Since Obama’s victory in November, churches in the nation’s capital have been extending invitations to him and his family, touting their African-American roots, their ties to past presidents and to Obama himself. According to reports, United Church of Christ, Methodist, nondenominational, and historic black congregations have all extended invitations to the Obamas to attend their services.

“The eclectic nature of Obama’s spiritual pilgrimage, coupled with his coming to Washington unaffiliated with a denomination, has increased the competition among congregations for the involvement of the president-elect and his family,” observed Dr. Gary Scott Smith, author of Faith and the Presidency: From George Washington to George W. Bush.

Watch the interview here.

Lenten series from the SSJE

The Society of St. John the Evangelist, based in Cambridge MA, are sharing their Lenten program not only with those able to visit the Monastery this year, but with anyone who wishes to participate online.

From their website:

We invite you to join us, either in person or virtually, for our Lenten preaching series, Monastic Wisdom for Everyday Living. Each Tuesday in March, the 5.15 Eucharist at the Monastery Chapel will feature a sermon reflecting on a specific practice from the SSJE Rule of Life. After the service there will be a soup supper and further conversation with the evening's preacher.

March 3 - Br. Kevin Hackett, on Silence
March 10 - Br. Bruce Neal, on The Grace of Friendship
March 17 - Br. Robert L'Esperance, on Engaging Poverty
March 24 - Br. David Vryhof, on Prayer and Life
March 31 - Br. Geoffrey Tristram, on The Challenges of Community Life

If you cannot join us in person, check back here for a weekly update, featuring an audio recording of the sermon and suggestions for further reading.

Celebrate World Labyrinth Day

The first Saturday in May has been declared World Labyrinth Day.
A press release from The Labyrinth Society states:

The Labyrinth Society has declared the first Saturday in May as World Labyrinth Day a global day of celebration of the labyrinth with an invitation to walk a labyrinth at 1PM around the world, in your local time zone. The first annual World Labyrinth Day will be celebrated on May 2nd, 2009.

World Labyrinth Day has been established as a day for bringing people from all over the planet together... World Labyrinth Day is a vehicle for informing and educating the public, hosting walks, building permanent and temporary labyrinths, making labyrinth-related art and more.


The Washington (DC) National Cathedral holds labyrinth walks each month. Directions for walking are as follows:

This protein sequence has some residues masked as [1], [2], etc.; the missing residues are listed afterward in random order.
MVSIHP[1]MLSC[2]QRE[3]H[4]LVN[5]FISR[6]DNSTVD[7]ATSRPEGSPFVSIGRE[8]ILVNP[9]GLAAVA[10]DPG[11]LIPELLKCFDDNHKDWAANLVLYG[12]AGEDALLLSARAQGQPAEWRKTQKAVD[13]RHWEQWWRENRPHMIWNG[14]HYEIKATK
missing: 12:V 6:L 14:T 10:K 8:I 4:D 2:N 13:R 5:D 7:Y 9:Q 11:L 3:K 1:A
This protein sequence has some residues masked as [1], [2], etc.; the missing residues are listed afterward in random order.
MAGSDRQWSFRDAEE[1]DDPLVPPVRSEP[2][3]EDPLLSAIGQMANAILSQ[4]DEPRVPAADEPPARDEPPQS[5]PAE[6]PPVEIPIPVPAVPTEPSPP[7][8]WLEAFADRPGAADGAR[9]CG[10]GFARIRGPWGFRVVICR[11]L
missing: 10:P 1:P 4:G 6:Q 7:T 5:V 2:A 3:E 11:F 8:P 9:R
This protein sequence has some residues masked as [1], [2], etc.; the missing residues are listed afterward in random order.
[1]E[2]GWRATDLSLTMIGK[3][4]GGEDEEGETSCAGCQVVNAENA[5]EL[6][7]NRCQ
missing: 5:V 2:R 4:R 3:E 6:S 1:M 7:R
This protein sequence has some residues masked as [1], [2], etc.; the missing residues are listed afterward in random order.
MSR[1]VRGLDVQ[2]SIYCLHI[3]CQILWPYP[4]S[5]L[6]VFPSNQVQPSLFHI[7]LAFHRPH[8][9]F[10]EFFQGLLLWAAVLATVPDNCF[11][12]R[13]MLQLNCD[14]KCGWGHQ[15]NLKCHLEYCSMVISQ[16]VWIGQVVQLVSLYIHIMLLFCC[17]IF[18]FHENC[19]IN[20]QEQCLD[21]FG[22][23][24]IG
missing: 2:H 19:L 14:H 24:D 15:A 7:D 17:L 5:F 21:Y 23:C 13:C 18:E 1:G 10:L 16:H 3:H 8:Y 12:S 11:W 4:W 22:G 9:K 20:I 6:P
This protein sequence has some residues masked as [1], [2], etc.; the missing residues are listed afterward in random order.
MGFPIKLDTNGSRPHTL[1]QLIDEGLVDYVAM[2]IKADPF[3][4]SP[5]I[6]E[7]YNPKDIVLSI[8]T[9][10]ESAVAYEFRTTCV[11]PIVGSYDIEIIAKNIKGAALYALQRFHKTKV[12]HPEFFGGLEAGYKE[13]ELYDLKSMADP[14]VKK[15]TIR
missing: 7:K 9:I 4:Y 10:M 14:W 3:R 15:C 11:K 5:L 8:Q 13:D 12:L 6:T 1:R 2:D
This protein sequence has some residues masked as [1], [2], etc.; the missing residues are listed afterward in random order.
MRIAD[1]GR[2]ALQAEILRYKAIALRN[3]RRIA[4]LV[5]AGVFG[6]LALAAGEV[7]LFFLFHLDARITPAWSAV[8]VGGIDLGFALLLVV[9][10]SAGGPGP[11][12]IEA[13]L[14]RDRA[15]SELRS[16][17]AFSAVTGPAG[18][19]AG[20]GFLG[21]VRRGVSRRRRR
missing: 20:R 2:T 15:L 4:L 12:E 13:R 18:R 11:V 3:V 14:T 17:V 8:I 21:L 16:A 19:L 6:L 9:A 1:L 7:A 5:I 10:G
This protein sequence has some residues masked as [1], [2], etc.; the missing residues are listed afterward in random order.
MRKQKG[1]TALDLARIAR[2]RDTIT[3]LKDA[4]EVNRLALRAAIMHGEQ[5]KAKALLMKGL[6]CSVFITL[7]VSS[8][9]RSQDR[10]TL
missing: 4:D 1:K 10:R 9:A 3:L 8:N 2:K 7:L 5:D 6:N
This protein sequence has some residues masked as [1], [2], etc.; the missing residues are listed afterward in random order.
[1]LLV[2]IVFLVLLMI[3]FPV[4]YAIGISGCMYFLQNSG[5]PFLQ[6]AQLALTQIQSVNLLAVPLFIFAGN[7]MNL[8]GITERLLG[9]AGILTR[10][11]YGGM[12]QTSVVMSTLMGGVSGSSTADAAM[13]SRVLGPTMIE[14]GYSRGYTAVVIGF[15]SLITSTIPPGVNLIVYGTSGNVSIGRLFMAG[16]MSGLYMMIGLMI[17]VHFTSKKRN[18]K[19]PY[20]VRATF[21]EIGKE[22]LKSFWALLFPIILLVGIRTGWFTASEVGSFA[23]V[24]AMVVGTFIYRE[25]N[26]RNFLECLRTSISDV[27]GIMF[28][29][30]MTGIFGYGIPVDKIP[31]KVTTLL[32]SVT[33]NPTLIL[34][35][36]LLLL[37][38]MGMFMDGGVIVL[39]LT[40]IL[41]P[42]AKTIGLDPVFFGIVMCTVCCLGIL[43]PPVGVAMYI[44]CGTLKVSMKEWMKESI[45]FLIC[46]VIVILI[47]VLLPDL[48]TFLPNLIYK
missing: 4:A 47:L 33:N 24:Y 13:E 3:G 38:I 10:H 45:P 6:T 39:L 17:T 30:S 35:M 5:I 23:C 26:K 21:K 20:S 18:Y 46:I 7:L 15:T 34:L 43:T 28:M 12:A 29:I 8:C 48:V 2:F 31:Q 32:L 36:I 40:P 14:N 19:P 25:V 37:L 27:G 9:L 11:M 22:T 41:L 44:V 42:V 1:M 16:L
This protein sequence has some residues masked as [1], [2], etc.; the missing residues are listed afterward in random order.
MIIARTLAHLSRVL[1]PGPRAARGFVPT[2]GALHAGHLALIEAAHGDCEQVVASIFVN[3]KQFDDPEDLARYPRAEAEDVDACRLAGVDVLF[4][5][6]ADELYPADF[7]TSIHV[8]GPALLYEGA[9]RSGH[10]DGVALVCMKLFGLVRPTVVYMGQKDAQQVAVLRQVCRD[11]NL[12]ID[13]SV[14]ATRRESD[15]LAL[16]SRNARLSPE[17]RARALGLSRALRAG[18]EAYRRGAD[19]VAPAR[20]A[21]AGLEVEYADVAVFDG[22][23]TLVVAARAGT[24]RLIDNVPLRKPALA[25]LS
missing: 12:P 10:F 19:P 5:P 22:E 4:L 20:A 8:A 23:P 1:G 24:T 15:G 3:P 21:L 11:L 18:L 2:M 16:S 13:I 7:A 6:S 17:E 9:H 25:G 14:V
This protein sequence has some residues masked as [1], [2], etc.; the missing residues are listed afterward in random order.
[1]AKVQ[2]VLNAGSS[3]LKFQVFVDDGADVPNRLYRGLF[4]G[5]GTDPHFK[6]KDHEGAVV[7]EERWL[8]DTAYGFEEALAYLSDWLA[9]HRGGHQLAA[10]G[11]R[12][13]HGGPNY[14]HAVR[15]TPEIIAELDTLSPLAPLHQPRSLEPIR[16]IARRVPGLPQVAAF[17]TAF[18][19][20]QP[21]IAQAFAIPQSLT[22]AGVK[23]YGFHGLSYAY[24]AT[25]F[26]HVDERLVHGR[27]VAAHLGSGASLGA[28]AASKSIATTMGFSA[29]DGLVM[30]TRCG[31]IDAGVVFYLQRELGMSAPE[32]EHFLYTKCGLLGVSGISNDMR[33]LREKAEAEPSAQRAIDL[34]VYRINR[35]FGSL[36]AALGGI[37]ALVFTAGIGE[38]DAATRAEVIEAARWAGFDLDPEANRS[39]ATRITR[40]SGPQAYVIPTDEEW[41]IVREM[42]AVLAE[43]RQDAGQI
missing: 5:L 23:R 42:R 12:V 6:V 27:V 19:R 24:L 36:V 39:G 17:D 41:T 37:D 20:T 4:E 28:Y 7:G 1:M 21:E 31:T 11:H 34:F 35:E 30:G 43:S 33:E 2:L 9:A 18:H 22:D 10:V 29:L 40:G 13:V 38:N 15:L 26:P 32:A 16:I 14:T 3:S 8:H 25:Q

There is no right or wrong way to walk a labyrinth. Some people walk with the intention of addressing an issue in their lives, others to pray and meditate. It is helpful to pause before you enter to center your thoughts on your intention.

Walk between the lines of the circuit, being aware that you are sharing the labyrinth with others. You may pass other walkers, or let them step around you. When you reach the center you have entered the most sacred space in the labyrinth. The center is a place to pause, reflect, and receive insight.
Walking the path back out of the labyrinth is a time for deep reflection and a chance to consider what it might mean for your daily living.

A photo essay of the Labyrinth at the Cathedral is here

More on labyrinths here

Find a labyrinth near you here.

What is Greenbelt anyway?

This past week we have been reporting on the UK Greenbelt Festival. For more on what it is and how it is the Rev. Sam Norton, Rector of West Mersea, Essex provides photos and commentary at his blog.

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A right way to pray?

Ask a dozen Episcopalians how to pray, and you're likely to get at least a dozen different answers back. For some, a more personalized view of prayer might be the evidence of good teaching taking hold, while for others such diversity might raise eyebrows: "Can't they agree on anything?"

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Living full lives to the end

Two stories of living a life of service in the face of death:

A Good Life to the End, Forrest Church, Death and Dying -- AARP
Source: www.aarp.org
Can a minister follow his own advice about embracing life in the face of death?

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Speaking to the Soul, the book version

According to the secular calendar, Christmas is hard approaching; at least according to my local Mall. If you're looking for a gift suggestion this year, you would do very well consider the new book by Episcopal Café contributor Vicki Black.

Vicki tends the "Speaking to the Soul" portion of this site, and she's now put together a lovely compilation of daily readings in bound form.

You can browse the book here and finding ordering information from your preferred online retailer as well.

Thanksgiving Haikus

Happy Thanksgiving!!

Every year Heidi Shott, Canon for Communications and Social Justice in the Diocese of Maine asks the members of the Episcopal Communicators Lis-Serv to write a Thanksgiving haiku. These are this year's results.

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Longest night services

In recent years there's been a new sort of Christmas observance gaining popularity. Many Episcopal congregation and churches of other denominations will be holding "Longest Night" or "Blue Christmas" events tonight, the longest night of the year. They are ways that the congregations are caring for the pastoral needs of those for whom this is not a happy time.

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Candlemas by Denise Levertov

The text of this poem follows. We also have a multi-media presentation. Watch it with the sound on.

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Prayer on a deep winter night

The following was offered as the closing prayer this past weekend for the Diocese of Iowa's meeting of the Commission on Ministry. May it warm us all.